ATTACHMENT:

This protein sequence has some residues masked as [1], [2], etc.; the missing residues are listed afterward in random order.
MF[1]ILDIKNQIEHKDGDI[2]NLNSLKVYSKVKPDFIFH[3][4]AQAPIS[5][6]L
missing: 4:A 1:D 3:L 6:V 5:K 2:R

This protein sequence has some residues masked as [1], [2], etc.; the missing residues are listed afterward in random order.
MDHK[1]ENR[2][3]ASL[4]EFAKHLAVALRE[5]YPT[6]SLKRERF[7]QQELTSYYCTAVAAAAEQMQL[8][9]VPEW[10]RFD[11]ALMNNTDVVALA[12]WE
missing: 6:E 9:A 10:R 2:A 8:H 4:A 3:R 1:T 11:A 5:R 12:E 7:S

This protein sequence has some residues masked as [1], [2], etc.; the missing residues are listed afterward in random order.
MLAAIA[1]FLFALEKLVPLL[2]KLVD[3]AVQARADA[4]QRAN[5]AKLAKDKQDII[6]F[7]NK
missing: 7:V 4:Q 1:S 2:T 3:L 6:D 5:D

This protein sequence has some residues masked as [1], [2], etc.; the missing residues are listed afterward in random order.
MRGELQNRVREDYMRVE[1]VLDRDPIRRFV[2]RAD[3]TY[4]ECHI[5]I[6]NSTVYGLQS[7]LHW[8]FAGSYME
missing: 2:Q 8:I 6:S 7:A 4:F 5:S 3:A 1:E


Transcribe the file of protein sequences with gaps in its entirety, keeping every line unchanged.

This protein sequence has some residues masked as [1], [2], etc.; the missing residues are listed afterward in random order.
MF[1]ILDIKNQIEHKDGDI[2]NLNSLKVYSKVKPDFIFH[3][4]AQAPIS[5][6]L
missing: 4:A 1:D 3:L 6:V 5:K 2:R

This protein sequence has some residues masked as [1], [2], etc.; the missing residues are listed afterward in random order.
MDHK[1]ENR[2][3]ASL[4]EFAKHLAVALRE[5]YPT[6]SLKRERF[7]QQELTSYYCTAVAAAAEQMQL[8][9]VPEW[10]RFD[11]ALMNNTDVVALA[12]WE
missing: 6:E 9:A 10:R 2:A 8:H 4:A 3:R 1:T 11:A 5:R 12:E 7:S

This protein sequence has some residues masked as [1], [2], etc.; the missing residues are listed afterward in random order.
MLAAIA[1]FLFALEKLVPLL[2]KLVD[3]AVQARADA[4]QRAN[5]AKLAKDKQDII[6]F[7]NK
missing: 7:V 4:Q 1:S 2:T 3:L 6:D 5:D

This protein sequence has some residues masked as [1], [2], etc.; the missing residues are listed afterward in random order.
MRGELQNRVREDYMRVE[1]VLDRDPIRRFV[2]RAD[3]TY[4]ECHI[5]I[6]NSTVYGLQS[7]LHW[8]FAGSYME
missing: 2:Q 8:I 6:S 7:A 4:F 5:S 3:A 1:E